RISC OS used numbers and a filing system identifier. For instance, floppy disk drives were controlled by the advanced disc filing system (ADFS) so the first floppy drive was ADFS::0, the second ADFS::1. The root of each FS was $, the directory seperator was . so a typical path was ADFS::0.$.letters.matt (no file extensions). The first IDE drive was ADFS::4, the second ADFS::5 and so on, SCSI drives were SCSI::0 etc. There was also ResourcesFS, from which you could access the files stored in ROM, I can't remember how that was labelled. IIRC there were some pseudo-FSs too. M Blissett 13:11, 14 September 2005 (UTC)Reply[reply]
MacOS (at least prior to X) does have device names. But they are only needed for blood & guts programming. The average user is never confronted with them. —Brian Patrie 13:15, 9 October 2005 (UTC)Reply[reply]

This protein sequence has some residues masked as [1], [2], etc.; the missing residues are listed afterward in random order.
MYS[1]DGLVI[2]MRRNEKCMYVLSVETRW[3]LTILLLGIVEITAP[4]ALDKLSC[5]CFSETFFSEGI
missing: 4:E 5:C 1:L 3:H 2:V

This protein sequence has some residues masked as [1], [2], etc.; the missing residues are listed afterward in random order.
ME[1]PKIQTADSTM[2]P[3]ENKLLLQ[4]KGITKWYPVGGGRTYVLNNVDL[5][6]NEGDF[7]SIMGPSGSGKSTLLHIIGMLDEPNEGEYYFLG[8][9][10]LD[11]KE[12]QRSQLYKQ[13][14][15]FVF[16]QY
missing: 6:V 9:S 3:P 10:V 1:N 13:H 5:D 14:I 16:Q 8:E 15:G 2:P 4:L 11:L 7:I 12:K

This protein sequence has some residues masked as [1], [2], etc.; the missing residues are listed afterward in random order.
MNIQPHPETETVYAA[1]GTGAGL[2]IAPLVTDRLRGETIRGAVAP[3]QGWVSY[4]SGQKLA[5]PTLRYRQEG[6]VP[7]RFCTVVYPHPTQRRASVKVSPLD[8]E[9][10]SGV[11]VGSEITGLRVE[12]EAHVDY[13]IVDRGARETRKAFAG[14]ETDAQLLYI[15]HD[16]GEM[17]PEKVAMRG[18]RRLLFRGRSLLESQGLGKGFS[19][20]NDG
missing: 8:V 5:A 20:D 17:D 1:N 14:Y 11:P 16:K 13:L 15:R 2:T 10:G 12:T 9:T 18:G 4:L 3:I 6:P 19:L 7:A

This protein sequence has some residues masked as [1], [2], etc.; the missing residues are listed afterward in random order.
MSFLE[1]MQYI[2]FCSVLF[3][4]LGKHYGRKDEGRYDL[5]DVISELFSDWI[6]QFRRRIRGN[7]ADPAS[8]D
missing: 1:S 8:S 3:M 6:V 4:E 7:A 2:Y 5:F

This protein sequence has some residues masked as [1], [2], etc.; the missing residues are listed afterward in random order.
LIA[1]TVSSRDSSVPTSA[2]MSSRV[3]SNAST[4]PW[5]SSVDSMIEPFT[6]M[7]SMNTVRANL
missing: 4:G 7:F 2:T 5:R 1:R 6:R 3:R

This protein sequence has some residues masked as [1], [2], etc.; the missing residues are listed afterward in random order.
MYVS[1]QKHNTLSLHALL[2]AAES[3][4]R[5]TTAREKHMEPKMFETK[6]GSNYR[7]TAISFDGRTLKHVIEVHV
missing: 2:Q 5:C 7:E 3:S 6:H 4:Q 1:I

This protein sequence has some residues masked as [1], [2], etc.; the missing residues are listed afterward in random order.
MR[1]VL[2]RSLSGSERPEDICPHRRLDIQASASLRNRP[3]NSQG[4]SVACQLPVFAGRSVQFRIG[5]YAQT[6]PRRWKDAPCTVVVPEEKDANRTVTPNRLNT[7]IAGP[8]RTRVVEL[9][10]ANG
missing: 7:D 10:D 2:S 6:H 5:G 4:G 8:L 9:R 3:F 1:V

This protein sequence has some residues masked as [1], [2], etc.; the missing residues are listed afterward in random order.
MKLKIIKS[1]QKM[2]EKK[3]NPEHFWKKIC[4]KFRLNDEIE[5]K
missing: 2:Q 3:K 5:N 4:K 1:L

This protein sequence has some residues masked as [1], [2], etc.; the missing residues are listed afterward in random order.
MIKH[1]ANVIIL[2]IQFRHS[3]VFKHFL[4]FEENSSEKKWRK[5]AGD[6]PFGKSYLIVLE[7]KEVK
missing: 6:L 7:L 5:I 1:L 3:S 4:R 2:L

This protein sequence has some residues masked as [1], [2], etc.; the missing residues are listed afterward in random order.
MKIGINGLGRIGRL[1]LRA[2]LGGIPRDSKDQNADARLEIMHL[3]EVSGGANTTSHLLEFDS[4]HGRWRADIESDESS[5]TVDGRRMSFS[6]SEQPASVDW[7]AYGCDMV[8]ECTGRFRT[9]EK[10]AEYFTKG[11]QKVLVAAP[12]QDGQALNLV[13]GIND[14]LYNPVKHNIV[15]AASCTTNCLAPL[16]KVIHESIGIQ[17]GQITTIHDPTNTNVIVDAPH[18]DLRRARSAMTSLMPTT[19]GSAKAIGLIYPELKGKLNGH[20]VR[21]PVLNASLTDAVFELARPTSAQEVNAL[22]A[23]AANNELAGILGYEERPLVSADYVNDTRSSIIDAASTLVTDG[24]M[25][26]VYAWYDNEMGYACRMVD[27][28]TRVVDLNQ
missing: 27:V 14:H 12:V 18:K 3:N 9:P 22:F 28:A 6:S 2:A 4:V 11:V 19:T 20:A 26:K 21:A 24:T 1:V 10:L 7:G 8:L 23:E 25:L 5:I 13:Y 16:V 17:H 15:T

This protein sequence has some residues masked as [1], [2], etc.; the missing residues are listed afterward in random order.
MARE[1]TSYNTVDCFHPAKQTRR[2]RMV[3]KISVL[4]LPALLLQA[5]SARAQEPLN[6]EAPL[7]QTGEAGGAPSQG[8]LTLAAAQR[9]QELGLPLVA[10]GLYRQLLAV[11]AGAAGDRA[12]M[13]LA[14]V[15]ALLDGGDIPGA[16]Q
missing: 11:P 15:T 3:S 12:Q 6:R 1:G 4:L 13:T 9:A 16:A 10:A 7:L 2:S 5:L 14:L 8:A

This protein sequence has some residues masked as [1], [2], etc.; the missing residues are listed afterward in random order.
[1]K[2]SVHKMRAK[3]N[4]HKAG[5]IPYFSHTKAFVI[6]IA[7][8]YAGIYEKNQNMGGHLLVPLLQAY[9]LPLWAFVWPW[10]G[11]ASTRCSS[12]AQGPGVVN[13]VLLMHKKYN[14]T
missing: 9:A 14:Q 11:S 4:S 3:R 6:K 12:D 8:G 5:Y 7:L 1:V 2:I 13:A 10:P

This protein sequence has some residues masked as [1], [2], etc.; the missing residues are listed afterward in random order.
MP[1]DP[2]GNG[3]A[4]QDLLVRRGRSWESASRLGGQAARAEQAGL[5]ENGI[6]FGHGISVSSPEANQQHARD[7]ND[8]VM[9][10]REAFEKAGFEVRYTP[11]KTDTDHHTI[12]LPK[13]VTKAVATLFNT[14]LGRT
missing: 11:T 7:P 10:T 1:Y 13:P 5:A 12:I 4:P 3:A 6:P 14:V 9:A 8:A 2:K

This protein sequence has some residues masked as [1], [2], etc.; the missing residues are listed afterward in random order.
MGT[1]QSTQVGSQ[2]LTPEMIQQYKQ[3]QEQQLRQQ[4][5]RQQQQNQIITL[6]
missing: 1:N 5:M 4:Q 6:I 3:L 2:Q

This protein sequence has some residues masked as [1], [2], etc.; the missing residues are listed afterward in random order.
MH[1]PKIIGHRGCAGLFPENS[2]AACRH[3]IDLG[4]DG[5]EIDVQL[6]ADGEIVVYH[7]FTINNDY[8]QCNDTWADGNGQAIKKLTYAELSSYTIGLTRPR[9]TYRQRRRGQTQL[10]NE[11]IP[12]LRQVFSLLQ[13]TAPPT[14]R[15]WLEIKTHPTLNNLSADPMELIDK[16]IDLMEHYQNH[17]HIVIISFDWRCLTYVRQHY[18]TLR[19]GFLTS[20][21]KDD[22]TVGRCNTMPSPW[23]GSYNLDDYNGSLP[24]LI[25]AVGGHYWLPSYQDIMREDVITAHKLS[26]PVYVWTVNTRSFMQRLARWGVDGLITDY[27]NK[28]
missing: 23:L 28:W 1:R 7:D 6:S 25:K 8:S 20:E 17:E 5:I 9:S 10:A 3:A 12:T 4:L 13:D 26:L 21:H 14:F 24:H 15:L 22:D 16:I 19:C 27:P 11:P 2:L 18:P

I'd like to know why they chose to assign drive letters the way they did. Why not make the primary partition A, followed by subsequent partitions and then start assigning removeable devices?

Because floppy drives came first and hard drives were invented later. Early PCs had one or two floppy drives so a: and b: were assigned to those. When hard drives came along, the a: and b: assignments couldn't be changed so the hard drives started at c:

After Z:?[edit]

What does Windows call drives beyond Z:? I've wondered about this. Unfortunately, no one yet has provided me with an answer. —Typhlosion 19:14, 12 June 2006 (UTC)Reply[reply]

I always wondered that too, 26 harddrives is the norm in large organisations i would of thought. —allix , 13:07 3 August 2006 (GMT)